Travel Itinerary | 5 Days on Oahu

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All photography by @studioist.

The island of Oahu—home to roughly two-thirds of the population of the state of Hawaii.

Known as "The Gathering Place," Oahu is also home to the state's capital, largest city, and deepawater marine port, Honolulu.

Honolulu and the world-famous Waikiki Beach has been a place of gathering for the monarchs of the Hawaiian Kingdom and their spot of choice for surfing.

Pearl Harbor, a lagoon harbor on the west side of the capital, remains an active military base and the site of the attack by the Empire of Japan in 1941, which lead the U.S. to enter World War I.

Whether you're interested in relaxing beach time, surfing, snorkeling, hiking, biking, sailing, museums, history...Oahu has it all! Hopefully this itinerary will help you make the most of your time on this enchanting island.

Also check out our Travel Guide: Oahu for a guide to some of the best activities, food, and beaches on the island.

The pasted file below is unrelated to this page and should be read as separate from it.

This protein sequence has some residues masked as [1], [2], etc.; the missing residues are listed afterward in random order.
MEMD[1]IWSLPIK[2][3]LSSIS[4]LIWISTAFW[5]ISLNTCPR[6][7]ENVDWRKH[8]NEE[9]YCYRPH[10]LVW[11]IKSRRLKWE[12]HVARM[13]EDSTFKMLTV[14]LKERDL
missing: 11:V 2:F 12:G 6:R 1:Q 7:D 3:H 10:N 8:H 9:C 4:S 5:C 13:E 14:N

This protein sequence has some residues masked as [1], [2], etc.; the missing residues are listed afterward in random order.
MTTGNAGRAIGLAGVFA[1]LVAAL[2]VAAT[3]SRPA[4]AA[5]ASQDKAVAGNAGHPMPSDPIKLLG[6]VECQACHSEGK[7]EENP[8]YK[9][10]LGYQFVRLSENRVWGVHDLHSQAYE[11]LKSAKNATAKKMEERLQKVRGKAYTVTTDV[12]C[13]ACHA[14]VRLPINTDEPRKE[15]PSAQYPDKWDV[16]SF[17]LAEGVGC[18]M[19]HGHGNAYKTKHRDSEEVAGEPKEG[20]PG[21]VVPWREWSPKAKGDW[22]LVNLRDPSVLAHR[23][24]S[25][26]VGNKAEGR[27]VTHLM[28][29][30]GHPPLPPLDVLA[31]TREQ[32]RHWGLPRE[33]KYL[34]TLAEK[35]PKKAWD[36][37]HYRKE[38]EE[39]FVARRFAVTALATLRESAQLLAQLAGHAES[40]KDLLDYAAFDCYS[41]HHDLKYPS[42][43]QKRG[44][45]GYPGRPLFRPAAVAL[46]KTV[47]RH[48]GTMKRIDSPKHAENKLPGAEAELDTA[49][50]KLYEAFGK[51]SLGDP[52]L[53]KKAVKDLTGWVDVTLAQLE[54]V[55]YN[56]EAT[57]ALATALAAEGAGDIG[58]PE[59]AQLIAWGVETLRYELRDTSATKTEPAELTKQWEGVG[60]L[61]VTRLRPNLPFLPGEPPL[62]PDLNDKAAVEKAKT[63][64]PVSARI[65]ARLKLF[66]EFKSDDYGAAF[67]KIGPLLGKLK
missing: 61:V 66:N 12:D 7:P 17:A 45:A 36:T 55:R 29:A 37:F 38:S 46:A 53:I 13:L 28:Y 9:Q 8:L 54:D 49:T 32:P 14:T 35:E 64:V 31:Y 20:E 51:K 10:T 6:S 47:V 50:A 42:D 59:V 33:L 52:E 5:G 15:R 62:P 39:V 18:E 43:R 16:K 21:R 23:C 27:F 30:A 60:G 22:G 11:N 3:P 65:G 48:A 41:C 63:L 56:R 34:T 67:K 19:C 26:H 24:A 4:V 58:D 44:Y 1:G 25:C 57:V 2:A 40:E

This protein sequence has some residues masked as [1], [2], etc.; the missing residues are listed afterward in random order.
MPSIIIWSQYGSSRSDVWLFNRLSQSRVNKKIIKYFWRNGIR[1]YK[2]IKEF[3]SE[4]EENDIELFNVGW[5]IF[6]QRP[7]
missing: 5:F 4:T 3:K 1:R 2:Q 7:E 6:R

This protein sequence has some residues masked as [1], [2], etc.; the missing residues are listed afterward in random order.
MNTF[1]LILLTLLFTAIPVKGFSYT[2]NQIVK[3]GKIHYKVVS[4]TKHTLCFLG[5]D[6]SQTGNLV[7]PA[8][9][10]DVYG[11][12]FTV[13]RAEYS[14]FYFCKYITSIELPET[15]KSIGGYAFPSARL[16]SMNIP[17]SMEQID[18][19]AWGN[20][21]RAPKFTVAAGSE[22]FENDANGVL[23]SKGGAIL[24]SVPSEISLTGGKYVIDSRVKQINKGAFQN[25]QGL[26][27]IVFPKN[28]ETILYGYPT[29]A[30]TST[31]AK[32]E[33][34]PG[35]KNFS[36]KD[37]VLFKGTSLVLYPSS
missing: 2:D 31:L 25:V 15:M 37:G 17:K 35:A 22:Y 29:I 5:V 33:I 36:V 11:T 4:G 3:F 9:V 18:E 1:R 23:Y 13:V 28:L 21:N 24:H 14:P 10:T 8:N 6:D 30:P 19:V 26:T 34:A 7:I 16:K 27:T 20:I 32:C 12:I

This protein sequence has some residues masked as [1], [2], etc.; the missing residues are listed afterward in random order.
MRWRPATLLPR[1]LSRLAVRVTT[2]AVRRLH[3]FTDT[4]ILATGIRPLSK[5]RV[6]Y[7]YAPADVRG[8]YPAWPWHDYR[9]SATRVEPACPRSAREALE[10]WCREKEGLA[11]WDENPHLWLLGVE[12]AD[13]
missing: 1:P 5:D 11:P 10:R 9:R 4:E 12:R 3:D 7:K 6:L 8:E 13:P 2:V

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Aloha (hello)!

Relax you’re in Hawaii! Depending on what time your flight arrives, check in to your hotel, freshen up, and settle in to “island time.”

4:30 P.M. — Get dressed for dinner and to the world-famous Waikiki Beach. A short stroll with your toes in the sand will get you in the Aloha spirit. Watch some surfers, admire Diamond Head, and take in the sights and sounds of the busiest beach in Hawaii.

6 P.M. — Grab dinner in Waikiki, preferably somewhere with a lanai (porch) and potentially sunset views.

8 P.M. — After dinner, stroll along the always busting strip. Watch some street performers, do some window shopping, and of course some people watching. Maybe some dessert - check out MoDo or get some shave ice - along the way as well. :)

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Let’s Get Physical!

7 A.M. — The time change will probably have you waking up quite early so take advantage of it. Grab a coffee and some breakfast in Waikiki, perhaps at Olive & Oliver inside the Surfjack Hotel (412 Lewers Street, Honolulu) or ARS Cafe Gallery at the base of Diamond Head (3116 Monsarrat Avenue, Honolulu).

8 A.M. — Drive to and hike the Diamond Head State Monument. It’s not the most dramatic or unique hike on the island, but the stunning views of the coast and city of Honolulu along with the military history make it a memorable hike. The trail to the summit has stair sections which climb dramatically in elevation, yet there were people of all shapes, sizes, and fitness levels completing the climb. Entry is $5 per car or $1 per person if you walk in on foot.

11 A.M. — Grab lunch on the way back to or when you’re back in Waikiki. If you arrive around 11 a.m. you’ll beat the lunch rush at Marukame Udon. (see n1 below)